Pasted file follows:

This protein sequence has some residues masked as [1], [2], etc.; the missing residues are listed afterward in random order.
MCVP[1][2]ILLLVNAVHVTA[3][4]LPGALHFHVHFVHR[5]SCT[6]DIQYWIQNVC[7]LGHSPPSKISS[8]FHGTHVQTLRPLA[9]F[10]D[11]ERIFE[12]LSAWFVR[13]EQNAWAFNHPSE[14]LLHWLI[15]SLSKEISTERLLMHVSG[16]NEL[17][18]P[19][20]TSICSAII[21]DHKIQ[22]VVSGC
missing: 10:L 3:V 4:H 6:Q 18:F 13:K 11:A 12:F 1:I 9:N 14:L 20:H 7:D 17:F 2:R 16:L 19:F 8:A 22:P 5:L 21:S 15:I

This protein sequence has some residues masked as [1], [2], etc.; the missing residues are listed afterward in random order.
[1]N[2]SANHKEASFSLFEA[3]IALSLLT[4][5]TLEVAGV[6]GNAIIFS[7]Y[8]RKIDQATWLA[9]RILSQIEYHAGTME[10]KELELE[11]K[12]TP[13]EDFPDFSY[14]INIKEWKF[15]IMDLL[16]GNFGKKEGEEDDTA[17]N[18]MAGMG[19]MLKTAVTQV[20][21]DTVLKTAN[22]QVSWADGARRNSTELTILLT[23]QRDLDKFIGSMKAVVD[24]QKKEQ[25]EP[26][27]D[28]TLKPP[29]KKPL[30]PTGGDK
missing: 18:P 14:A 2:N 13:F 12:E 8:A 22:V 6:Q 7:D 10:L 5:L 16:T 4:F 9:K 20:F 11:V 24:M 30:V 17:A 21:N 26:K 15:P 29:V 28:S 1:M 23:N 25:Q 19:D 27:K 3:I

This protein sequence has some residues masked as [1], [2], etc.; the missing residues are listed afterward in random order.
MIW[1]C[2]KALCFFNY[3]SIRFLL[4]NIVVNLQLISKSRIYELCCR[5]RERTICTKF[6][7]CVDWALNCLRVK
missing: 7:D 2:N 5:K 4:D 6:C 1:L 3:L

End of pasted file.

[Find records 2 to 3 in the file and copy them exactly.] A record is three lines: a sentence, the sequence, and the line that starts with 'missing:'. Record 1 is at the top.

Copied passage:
This protein sequence has some residues masked as [1], [2], etc.; the missing residues are listed afterward in random order.
[1]N[2]SANHKEASFSLFEA[3]IALSLLT[4][5]TLEVAGV[6]GNAIIFS[7]Y[8]RKIDQATWLA[9]RILSQIEYHAGTME[10]KELELE[11]K[12]TP[13]EDFPDFSY[14]INIKEWKF[15]IMDLL[16]GNFGKKEGEEDDTA[17]N[18]MAGMG[19]MLKTAVTQV[20][21]DTVLKTAN[22]QVSWADGARRNSTELTILLT[23]QRDLDKFIGSMKAVVD[24]QKKEQ[25]EP[26][27]D[28]TLKPP[29]KKPL[30]PTGGDK
missing: 18:P 14:A 2:N 13:F 12:E 8:A 22:V 6:Q 7:D 10:L 5:L 16:T 4:F 9:K 20:F 11:V 24:M 30:V 17:A 21:N 26:K 15:P 29:V 28:S 1:M 23:N 25:Q 19:D 27:K 3:I

This protein sequence has some residues masked as [1], [2], etc.; the missing residues are listed afterward in random order.
MIW[1]C[2]KALCFFNY[3]SIRFLL[4]NIVVNLQLISKSRIYELCCR[5]RERTICTKF[6][7]CVDWALNCLRVK
missing: 7:D 2:N 5:K 4:D 6:C 1:L 3:L